GREAT DRIFFIELD: Geographical and Historical information from the year 1834.
"GREAT DRIFFIELD, is a market-town and township in the parish of its name, which is partly within the liberty of St. Peter, of York, and partly in the Bainton Beacon division of Harthill wapentake, East Riding; 193 miles from London, 96 n. e. from Manchester, 30 e. by n. from York, 13 n. from Beverley, and 12 s. e. from Bridlington; situated in a fine sporting country, and near the source of the river Hull (navigable a short distance from the town) and upon which is shipped large quantities of corn; for the growth of which the soil about here is particularly adapted. A court for the recovery of small debts is held in the town; and the chief municipal officer is a constable, appointed annually. Great Driffield is one of the stations named in the new Boundary Act, for taking votes at the election of members to represent the East Riding of the county. The buildings for divine worship are, the parish church, dedicated to All Saints, and a chapel each, for baptists, independents, and Wesleyan and primitive methodists. The Rev. George Allen is incumbent of All Saints; and the living is a curacy, in the gift of the precentor of York. A dispensary is supported by voluntary contributions; and a national school, established in 1816, affords instruction to about one hundred children. The country around Driffield is agricultural, flat in its immediate vicinity, but undulating at a little distance. The market day is on Thursday; in addition to which, a fortnight cattle market, which was commenced at Easter in 1833, is well attended. The population of the whole parish, in 1821, amounted to 2,471, and in 1831, to 2,854, of which last number 2,660 were returned for the township."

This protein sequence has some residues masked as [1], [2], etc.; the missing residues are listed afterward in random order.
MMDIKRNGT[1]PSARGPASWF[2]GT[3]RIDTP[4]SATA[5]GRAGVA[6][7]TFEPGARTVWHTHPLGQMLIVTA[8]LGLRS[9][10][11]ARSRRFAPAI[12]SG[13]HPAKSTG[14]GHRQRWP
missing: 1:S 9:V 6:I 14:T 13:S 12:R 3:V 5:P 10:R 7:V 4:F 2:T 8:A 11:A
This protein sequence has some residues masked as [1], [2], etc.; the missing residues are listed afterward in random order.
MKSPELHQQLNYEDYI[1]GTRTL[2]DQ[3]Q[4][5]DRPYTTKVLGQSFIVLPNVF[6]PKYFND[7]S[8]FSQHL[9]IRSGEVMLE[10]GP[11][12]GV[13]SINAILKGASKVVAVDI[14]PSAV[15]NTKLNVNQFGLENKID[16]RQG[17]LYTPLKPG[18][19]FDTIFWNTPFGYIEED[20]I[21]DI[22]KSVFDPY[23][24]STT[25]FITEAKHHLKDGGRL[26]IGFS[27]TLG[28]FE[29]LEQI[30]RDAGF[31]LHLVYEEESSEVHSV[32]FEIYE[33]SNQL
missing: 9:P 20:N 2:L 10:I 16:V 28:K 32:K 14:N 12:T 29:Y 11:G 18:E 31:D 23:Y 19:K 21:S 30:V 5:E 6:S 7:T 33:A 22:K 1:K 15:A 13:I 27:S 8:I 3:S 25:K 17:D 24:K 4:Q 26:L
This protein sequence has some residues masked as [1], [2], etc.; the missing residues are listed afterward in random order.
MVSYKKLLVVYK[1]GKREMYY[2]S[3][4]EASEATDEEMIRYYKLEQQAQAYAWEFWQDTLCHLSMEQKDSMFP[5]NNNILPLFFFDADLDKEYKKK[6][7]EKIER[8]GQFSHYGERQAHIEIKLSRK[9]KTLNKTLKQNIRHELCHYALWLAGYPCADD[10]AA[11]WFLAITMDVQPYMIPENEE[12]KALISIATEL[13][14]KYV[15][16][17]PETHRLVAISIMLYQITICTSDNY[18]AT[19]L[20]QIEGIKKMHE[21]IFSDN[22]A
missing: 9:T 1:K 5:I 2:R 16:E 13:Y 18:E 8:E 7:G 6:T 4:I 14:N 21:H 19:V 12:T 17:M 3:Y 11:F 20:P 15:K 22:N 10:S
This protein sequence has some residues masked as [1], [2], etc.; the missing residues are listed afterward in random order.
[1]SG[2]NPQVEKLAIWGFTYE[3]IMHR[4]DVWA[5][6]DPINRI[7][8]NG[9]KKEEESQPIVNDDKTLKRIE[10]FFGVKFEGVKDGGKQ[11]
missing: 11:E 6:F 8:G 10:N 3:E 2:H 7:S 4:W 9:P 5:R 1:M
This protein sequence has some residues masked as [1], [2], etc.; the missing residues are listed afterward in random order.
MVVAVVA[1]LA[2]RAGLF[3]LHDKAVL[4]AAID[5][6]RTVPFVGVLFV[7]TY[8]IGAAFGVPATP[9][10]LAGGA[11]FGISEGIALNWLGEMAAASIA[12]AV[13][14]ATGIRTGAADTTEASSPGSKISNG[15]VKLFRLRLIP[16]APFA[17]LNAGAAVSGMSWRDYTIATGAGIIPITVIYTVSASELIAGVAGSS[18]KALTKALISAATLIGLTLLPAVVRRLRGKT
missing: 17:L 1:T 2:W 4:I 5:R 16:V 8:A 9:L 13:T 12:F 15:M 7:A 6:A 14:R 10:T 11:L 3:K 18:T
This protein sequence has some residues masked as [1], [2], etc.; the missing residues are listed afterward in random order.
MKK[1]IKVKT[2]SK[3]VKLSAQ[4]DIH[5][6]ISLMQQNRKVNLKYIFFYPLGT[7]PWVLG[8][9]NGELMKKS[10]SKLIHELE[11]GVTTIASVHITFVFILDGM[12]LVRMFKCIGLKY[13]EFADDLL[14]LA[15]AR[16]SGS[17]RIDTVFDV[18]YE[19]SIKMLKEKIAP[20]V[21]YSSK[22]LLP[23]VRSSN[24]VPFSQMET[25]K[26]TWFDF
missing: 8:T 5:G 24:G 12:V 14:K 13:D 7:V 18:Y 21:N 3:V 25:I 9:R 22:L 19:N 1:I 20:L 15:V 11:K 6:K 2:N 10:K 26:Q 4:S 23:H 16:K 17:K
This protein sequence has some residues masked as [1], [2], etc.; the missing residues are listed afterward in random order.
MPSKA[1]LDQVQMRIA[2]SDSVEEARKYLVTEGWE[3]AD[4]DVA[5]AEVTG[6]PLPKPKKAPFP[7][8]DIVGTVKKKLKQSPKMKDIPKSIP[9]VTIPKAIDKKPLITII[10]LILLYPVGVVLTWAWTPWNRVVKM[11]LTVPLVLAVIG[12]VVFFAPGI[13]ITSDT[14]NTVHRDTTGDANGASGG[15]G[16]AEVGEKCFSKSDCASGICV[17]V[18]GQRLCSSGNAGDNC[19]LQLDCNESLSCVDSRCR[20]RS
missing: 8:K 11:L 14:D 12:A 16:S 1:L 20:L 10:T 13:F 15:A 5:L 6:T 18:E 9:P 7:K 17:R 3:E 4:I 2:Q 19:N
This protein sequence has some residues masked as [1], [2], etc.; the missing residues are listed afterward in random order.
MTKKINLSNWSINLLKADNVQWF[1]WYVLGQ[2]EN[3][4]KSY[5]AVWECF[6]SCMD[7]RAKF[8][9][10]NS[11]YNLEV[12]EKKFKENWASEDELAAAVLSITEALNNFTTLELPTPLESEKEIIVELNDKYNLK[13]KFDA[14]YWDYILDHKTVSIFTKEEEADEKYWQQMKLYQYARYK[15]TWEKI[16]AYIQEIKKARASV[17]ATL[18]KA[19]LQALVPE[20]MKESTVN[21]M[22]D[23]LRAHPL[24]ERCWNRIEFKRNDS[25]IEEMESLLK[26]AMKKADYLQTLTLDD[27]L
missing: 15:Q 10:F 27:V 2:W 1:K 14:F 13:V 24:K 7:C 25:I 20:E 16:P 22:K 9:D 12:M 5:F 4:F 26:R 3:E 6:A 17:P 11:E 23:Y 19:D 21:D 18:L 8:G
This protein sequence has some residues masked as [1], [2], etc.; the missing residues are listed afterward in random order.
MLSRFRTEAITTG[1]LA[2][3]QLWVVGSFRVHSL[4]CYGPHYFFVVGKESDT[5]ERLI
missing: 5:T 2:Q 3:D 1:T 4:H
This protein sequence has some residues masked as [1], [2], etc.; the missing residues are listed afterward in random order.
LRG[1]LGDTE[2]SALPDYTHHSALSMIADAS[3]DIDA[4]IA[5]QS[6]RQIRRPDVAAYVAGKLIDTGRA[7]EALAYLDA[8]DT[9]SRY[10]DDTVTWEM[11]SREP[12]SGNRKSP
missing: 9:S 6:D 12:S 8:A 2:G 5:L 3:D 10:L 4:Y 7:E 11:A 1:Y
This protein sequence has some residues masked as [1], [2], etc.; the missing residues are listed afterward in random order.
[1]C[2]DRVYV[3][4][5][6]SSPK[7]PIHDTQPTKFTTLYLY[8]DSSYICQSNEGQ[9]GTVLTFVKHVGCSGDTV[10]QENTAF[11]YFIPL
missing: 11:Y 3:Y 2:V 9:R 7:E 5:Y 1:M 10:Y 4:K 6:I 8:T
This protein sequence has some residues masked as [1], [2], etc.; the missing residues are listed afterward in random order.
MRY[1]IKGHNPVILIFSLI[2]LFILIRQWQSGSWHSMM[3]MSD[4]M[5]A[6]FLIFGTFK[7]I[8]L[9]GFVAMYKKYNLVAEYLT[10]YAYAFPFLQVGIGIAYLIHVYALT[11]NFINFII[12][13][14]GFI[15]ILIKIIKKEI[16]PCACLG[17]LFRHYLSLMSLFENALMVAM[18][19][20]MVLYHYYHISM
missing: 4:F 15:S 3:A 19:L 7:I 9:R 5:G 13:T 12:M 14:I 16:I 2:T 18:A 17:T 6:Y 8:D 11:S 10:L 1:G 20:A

"LITTLE DRIFFIELD, is a chapelry, in the parish of Great Driffield, about 1 mile w. from that town. The church here, dedicated to St. Peter, was taken down and rebuilt in 1807: the ancient structure was celebrated as the burial place of Alfred the Great, King of Northumberland, to whose memory an inscription is still preserved against the south wall of the chancel. Other authorities, however, dispute this evidence, and Winchester lays claim to the honour of possessing the remains of this celebrated monarch. Fairs are, Easter Monday, Whit-Monday, September 9th, and August 26th, for horses, cattle, and sheep. The chapelry contained, at the last census, 92 inhabitants.
Please see Great Driffield parish for the 1834 trades directory for this Chapelry."
[Transcribed by Steve Garton ©2000 from
Pigot's directory (Yorkshire section) 1834]